10 ways to hit high soft pitches that stop on a dime
Among the key weapons you need in your shotmaking arsenal: a high pitch shot that lands softly and doesn’t roll. While this shot has some risk to it, you can minimize the chance of mishits with good technique. Here’s how to pull it off:
1. Employ the shot sparingly
High pitch shots around the green are fun and beautiful when well executed, but because they require a longer swing relative to a chip, they’re a bit riskier. Hit the shot only when you need it.
2. Club selection matters
Club selection for high pitches isn’t always intuitive. You will not use a pitching wedge, because it doesn’t have enough loft and thus produces more carry than roll. Use a club with more loft and bounce, i.e., your gap, sand or lob wedge.
3. Have enough bounce
The rounded bottom of your gap, sand and lob wedge is designed to help the club will glide across the ground rather than dig in and get stuck. Many great new wedges have high bounce options. My new Ping glide 60-degree wedge has 14 degrees of bounce, and I really like the way the club interacts with the ground.
4. Set the club then yourself
When you set your clubhead behind the ball, you want to set the shaft in a more neutral position where the handle is not leaning toward the target. Set your club without any lean and then set yourself so that the club is centered with the clubhead in the middle of your heels and the end of the club pointing to your belly button.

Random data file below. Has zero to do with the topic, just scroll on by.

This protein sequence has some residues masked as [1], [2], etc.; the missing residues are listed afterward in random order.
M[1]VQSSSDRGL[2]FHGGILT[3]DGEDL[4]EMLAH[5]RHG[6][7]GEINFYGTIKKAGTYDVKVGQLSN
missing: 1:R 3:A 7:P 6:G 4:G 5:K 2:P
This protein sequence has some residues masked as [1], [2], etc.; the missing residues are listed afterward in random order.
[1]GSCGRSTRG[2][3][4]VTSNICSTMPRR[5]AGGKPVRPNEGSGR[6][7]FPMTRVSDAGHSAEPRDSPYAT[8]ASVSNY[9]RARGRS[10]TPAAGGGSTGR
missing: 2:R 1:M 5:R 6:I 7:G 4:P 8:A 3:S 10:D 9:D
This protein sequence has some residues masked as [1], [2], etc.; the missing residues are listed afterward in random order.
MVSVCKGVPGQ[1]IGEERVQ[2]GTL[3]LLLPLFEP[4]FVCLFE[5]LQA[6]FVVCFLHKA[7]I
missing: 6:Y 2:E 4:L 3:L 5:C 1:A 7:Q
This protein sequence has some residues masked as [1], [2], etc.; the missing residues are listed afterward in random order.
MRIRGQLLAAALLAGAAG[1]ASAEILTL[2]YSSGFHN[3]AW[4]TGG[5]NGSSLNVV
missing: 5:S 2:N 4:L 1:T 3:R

5. Hit the ground
You need to be willing to hit the ground with your clubhead to get the ball into the air. Do not make an upward motion or “help” the ball into the air. Simply make your club hit the ground, and this will help produce a nice high soft shot.
6. Throw the clubhead
Be willing to “throw” the clubhead on the downswing and allow it to release so the shaft is more straight up-and-down rather than leaning forward at impact. This proper release for pitching will help increase the loft and bounce at impact.
7. You can use your wrists (but you don’t have to)
You may have heard you have to use your wrists to hit a high soft pitch, and while this can certainly help increase spin, it also increases the chance of unnecessary moving parts. If you use a lofted club and set up in a neutral set-up position and release the club properly, you can still hit a pro-grade pitch shot without using much hinge.
8. Smaller setup = smaller swing
For shorter pitches, it’s helpful to narrow your stance and grip down on the handle. This shorter lever will help to limit unwanted clubhead speed and distance. A narrower stance also limits your flexibility and helps you to make a shorter backswing.
9. Calibrate to where the ball lands
When you practice your pitches, focus more on how long of a backswing you need to land the ball different distances in the air. Knowing the distance the ball stays in the air is important because when you are hitting a lofted pitch you are generally needing to carry rough or a hazard. Club selection and backswing length will determine your carry distances.
10. Practice to build confidence
Pitch shots require practice because of the moving parts in the swing and the longer backswing required from a lofted club selection. Work on technique and solid contact. Then you can transition to working to targets and distance control. When I warm up on the range, I make a point to hit a few pitches before going to the course. A lofted pitch is a necessary shot for all complete golfers. Understanding what clubs you can use, the proper setup and motion will lead to smooth lofted shots and more up-and-downs.